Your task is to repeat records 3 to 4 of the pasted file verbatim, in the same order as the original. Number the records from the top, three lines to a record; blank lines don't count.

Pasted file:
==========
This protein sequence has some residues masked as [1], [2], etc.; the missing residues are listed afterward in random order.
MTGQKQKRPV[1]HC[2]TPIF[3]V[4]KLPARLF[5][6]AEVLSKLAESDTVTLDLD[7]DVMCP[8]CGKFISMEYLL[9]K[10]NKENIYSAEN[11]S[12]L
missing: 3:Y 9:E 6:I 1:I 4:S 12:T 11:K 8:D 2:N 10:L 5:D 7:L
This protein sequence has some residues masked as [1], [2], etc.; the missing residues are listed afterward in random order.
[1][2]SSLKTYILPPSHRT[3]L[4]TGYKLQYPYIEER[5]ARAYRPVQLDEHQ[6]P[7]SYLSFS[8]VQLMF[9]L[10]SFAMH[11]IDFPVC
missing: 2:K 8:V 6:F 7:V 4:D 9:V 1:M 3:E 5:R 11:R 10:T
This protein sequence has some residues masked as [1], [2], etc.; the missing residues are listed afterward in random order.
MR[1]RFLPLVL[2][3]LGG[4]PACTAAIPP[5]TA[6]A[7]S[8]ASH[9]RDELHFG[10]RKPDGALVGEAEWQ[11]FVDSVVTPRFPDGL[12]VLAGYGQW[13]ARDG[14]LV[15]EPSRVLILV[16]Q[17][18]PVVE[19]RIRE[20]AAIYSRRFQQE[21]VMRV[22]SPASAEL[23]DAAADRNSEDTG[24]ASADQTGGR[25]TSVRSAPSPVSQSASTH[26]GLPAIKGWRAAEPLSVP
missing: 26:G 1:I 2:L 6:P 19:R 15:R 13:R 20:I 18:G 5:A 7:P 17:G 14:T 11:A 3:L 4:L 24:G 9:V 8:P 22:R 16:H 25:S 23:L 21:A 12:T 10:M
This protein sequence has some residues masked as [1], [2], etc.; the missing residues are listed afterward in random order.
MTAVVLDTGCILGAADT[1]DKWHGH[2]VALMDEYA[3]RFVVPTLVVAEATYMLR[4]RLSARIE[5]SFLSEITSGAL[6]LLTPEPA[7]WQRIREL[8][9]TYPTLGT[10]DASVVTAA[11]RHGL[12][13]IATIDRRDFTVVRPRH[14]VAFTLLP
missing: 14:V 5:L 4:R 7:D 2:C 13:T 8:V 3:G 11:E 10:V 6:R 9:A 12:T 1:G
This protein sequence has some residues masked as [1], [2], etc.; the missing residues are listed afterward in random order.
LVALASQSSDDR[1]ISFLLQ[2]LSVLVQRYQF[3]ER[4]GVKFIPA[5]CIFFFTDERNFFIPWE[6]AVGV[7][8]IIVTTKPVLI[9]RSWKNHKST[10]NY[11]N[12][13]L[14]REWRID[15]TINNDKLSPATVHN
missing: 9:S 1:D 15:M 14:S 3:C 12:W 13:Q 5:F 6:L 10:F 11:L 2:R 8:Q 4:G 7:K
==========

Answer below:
This protein sequence has some residues masked as [1], [2], etc.; the missing residues are listed afterward in random order.
MR[1]RFLPLVL[2][3]LGG[4]PACTAAIPP[5]TA[6]A[7]S[8]ASH[9]RDELHFG[10]RKPDGALVGEAEWQ[11]FVDSVVTPRFPDGL[12]VLAGYGQW[13]ARDG[14]LV[15]EPSRVLILV[16]Q[17][18]PVVE[19]RIRE[20]AAIYSRRFQQE[21]VMRV[22]SPASAEL[23]DAAADRNSEDTG[24]ASADQTGGR[25]TSVRSAPSPVSQSASTH[26]GLPAIKGWRAAEPLSVP
missing: 26:G 1:I 2:L 6:P 19:R 15:R 13:R 20:I 18:G 5:A 7:P 17:G 14:T 11:A 3:L 4:L 24:G 9:V 8:P 22:R 16:H 25:S 23:L 21:A 12:T 10:M
This protein sequence has some residues masked as [1], [2], etc.; the missing residues are listed afterward in random order.
MTAVVLDTGCILGAADT[1]DKWHGH[2]VALMDEYA[3]RFVVPTLVVAEATYMLR[4]RLSARIE[5]SFLSEITSGAL[6]LLTPEPA[7]WQRIREL[8][9]TYPTLGT[10]DASVVTAA[11]RHGL[12][13]IATIDRRDFTVVRPRH[14]VAFTLLP
missing: 14:V 5:L 4:R 7:D 2:C 13:T 8:V 3:G 11:E 10:V 6:R 9:A 12:T 1:G